Examples include: novel sensing materials and devices; the design of solid and liquid surfaces with molecular recognition, long lifetime, and regenerability of the sensing site; biomimetic sensors including hybrids consisting of proteins, enzyme fragments/components, bio-organometallics or other biocatalysts that can be linked to surfaces; bioMEMS; sensors for toxic agents (biological, chemical, radiation); sensors for operation in harsh environments; wireless sensors; chip-based systems incorporating multiple sensors, computation, actuation, and wireless interfaces; sensor systems capable of remote activation and interrogation; sensor power sources; novel optical imaging concepts; novel techniques for metrology at the nanoscale; new modeling and simulation tools; new techniques for on-sensor self-calibration and self-test; enhanced specificity to maximize accuracy and minimize false alarms; and new methods for sensor fabrication, manufacture and encapsulation.

Arrayed Sensor Networks and Networking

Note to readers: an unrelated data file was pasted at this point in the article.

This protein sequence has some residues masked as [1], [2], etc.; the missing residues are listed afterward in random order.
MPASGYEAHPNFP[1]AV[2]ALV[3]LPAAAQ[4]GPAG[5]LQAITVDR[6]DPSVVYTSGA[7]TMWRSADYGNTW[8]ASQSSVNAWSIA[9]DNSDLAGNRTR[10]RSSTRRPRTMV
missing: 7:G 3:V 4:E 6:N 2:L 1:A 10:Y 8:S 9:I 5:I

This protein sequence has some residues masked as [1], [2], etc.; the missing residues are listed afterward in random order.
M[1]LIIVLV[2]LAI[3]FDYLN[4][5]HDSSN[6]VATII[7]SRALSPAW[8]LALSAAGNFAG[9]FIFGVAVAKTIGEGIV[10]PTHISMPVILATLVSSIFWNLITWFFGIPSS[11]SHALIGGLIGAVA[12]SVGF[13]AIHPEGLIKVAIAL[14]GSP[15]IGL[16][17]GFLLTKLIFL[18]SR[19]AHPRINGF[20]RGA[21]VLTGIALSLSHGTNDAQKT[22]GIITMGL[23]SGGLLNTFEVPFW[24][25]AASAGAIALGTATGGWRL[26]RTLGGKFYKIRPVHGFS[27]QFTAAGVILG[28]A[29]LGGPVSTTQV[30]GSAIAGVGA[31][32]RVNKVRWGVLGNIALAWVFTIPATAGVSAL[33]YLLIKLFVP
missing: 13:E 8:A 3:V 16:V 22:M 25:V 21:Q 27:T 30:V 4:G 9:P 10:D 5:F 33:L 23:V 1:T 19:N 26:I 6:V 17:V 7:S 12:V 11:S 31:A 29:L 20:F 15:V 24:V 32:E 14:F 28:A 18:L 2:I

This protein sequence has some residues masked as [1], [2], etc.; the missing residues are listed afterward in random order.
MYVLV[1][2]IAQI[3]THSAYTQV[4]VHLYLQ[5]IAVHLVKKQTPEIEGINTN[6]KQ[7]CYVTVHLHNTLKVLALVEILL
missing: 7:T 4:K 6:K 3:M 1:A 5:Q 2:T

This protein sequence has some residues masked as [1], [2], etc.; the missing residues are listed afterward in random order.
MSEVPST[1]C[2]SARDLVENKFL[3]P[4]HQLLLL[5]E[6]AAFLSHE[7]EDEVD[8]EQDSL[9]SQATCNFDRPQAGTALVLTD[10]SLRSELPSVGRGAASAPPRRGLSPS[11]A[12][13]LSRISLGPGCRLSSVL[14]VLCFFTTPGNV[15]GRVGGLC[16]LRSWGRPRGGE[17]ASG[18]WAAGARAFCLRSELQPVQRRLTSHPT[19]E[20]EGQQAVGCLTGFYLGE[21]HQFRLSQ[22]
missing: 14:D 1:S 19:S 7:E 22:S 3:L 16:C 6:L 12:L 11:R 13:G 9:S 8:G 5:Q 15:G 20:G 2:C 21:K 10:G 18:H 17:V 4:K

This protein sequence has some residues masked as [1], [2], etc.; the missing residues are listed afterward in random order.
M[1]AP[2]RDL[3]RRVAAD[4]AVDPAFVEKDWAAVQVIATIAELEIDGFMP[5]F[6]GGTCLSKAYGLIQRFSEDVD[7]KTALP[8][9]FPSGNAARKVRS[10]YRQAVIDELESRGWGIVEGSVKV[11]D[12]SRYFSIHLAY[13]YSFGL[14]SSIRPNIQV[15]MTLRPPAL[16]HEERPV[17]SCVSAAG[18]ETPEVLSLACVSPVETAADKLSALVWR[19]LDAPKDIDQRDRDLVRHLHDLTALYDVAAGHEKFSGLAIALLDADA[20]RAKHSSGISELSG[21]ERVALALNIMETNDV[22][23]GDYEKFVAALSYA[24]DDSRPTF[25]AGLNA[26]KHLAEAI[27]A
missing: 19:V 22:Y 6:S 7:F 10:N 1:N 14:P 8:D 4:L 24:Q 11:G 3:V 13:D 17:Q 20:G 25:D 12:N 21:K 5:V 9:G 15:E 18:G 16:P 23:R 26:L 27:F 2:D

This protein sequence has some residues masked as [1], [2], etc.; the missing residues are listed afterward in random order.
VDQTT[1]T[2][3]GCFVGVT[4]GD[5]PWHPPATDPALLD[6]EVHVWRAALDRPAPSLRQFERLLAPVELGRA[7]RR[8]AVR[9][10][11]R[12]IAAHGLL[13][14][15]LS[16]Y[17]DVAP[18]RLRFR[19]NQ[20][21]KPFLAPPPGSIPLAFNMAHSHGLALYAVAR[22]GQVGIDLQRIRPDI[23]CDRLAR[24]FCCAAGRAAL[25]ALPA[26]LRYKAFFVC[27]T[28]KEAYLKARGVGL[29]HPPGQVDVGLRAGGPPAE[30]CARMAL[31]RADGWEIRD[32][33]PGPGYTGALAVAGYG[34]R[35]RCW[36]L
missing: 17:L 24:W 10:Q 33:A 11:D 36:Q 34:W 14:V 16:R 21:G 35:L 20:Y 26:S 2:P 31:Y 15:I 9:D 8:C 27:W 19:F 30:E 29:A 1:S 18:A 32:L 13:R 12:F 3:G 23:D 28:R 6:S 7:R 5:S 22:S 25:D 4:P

This area includes: enabling networking technologies for distributed wireless and wired sensor networks; scalable and robust architectures; design, automated tasking, and querying techniques; adaptive management and control of sensor nodes; design tradeoffs and performance optimization in resource-constrained sensor networks; design of ultra-low power processing nodes for local information management; investigation of localized versus distributed versus centralized processing of sensor data; common building blocks and interfaces for sensor networking; strategies for using heterogeneous sensor and network nodes to enhance performance and reduce false alarms; security and authentication for resource-constrained sensor networks; embedded and hybrid systems; application-specific network and system services, including data-centric routing, attribute-based addressing, location management and service discovery; energy-efficient media access, error control and traffic management protocols; mobile sensor networks; scalable reconfigurability and self-organization.